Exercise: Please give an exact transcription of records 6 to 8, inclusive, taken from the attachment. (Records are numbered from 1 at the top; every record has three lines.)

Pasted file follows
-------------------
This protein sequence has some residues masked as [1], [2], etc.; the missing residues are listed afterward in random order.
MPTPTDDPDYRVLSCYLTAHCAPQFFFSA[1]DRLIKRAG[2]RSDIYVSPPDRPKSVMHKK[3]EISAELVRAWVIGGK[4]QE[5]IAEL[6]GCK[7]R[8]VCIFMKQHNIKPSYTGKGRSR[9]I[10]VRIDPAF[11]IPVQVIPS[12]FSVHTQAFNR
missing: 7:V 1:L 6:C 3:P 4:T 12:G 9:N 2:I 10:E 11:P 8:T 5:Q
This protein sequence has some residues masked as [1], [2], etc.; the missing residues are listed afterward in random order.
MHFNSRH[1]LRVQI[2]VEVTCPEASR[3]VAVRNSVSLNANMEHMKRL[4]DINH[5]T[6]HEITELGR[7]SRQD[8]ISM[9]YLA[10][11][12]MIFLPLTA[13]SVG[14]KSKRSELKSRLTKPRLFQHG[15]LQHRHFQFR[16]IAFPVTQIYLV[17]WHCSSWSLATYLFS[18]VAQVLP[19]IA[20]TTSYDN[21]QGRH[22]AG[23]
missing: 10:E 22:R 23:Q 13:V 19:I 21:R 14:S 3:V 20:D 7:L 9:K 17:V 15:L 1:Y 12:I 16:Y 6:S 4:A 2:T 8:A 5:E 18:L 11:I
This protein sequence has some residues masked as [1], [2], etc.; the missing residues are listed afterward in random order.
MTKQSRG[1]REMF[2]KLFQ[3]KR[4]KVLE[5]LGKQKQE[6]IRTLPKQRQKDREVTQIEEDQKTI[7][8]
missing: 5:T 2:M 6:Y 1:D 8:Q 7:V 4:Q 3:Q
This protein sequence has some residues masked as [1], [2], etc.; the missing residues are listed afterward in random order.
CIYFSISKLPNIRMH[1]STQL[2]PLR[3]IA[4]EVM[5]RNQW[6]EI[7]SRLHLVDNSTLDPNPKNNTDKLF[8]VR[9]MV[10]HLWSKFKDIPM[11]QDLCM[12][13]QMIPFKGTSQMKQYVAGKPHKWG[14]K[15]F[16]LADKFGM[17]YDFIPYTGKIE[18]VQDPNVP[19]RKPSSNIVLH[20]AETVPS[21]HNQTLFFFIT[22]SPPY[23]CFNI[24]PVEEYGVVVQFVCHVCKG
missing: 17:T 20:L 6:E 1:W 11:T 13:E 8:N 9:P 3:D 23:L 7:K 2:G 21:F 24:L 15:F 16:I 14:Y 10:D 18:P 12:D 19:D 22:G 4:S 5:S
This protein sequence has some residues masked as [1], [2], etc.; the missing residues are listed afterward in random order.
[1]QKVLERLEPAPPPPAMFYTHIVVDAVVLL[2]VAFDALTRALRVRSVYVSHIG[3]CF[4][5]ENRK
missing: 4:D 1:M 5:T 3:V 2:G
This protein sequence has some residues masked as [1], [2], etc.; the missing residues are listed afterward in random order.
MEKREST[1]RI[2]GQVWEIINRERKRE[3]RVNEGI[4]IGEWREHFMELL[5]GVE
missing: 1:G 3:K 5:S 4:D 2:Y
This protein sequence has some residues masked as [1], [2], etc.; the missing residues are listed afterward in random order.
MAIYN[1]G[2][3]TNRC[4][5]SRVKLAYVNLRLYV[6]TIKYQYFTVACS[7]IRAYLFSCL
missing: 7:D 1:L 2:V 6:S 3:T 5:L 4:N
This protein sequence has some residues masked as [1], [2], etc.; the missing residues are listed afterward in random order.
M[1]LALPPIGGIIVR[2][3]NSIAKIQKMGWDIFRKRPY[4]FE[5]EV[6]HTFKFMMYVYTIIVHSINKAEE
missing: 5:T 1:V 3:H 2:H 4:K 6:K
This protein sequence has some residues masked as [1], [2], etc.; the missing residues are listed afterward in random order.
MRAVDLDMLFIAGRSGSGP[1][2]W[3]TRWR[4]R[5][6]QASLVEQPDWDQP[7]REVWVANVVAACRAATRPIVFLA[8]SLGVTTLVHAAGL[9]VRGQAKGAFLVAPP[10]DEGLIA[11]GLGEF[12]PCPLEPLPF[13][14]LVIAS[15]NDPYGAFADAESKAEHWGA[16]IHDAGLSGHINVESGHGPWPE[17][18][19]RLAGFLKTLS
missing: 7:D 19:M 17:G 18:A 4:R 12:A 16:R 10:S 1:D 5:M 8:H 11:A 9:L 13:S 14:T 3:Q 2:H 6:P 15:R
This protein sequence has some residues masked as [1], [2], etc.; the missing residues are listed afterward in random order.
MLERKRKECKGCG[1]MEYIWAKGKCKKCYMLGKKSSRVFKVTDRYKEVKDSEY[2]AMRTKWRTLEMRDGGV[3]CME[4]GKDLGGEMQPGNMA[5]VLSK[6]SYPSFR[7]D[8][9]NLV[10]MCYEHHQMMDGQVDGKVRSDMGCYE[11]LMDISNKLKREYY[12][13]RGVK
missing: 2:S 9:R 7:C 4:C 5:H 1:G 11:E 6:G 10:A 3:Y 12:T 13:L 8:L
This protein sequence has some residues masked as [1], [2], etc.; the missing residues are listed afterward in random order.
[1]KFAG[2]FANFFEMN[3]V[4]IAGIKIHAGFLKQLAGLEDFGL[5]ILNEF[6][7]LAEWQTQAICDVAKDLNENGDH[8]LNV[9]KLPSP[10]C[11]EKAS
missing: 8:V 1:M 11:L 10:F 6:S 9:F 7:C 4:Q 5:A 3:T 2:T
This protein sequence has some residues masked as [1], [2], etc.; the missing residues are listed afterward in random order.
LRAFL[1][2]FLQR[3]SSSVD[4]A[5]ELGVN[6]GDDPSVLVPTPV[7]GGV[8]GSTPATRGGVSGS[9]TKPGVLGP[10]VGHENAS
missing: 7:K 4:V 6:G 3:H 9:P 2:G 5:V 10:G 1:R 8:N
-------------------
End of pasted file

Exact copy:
This protein sequence has some residues masked as [1], [2], etc.; the missing residues are listed afterward in random order.
MEKREST[1]RI[2]GQVWEIINRERKRE[3]RVNEGI[4]IGEWREHFMELL[5]GVE
missing: 1:G 3:K 5:S 4:D 2:Y
This protein sequence has some residues masked as [1], [2], etc.; the missing residues are listed afterward in random order.
MAIYN[1]G[2][3]TNRC[4][5]SRVKLAYVNLRLYV[6]TIKYQYFTVACS[7]IRAYLFSCL
missing: 7:D 1:L 2:V 6:S 3:T 5:L 4:N
This protein sequence has some residues masked as [1], [2], etc.; the missing residues are listed afterward in random order.
M[1]LALPPIGGIIVR[2][3]NSIAKIQKMGWDIFRKRPY[4]FE[5]EV[6]HTFKFMMYVYTIIVHSINKAEE
missing: 5:T 1:V 3:H 2:H 4:K 6:K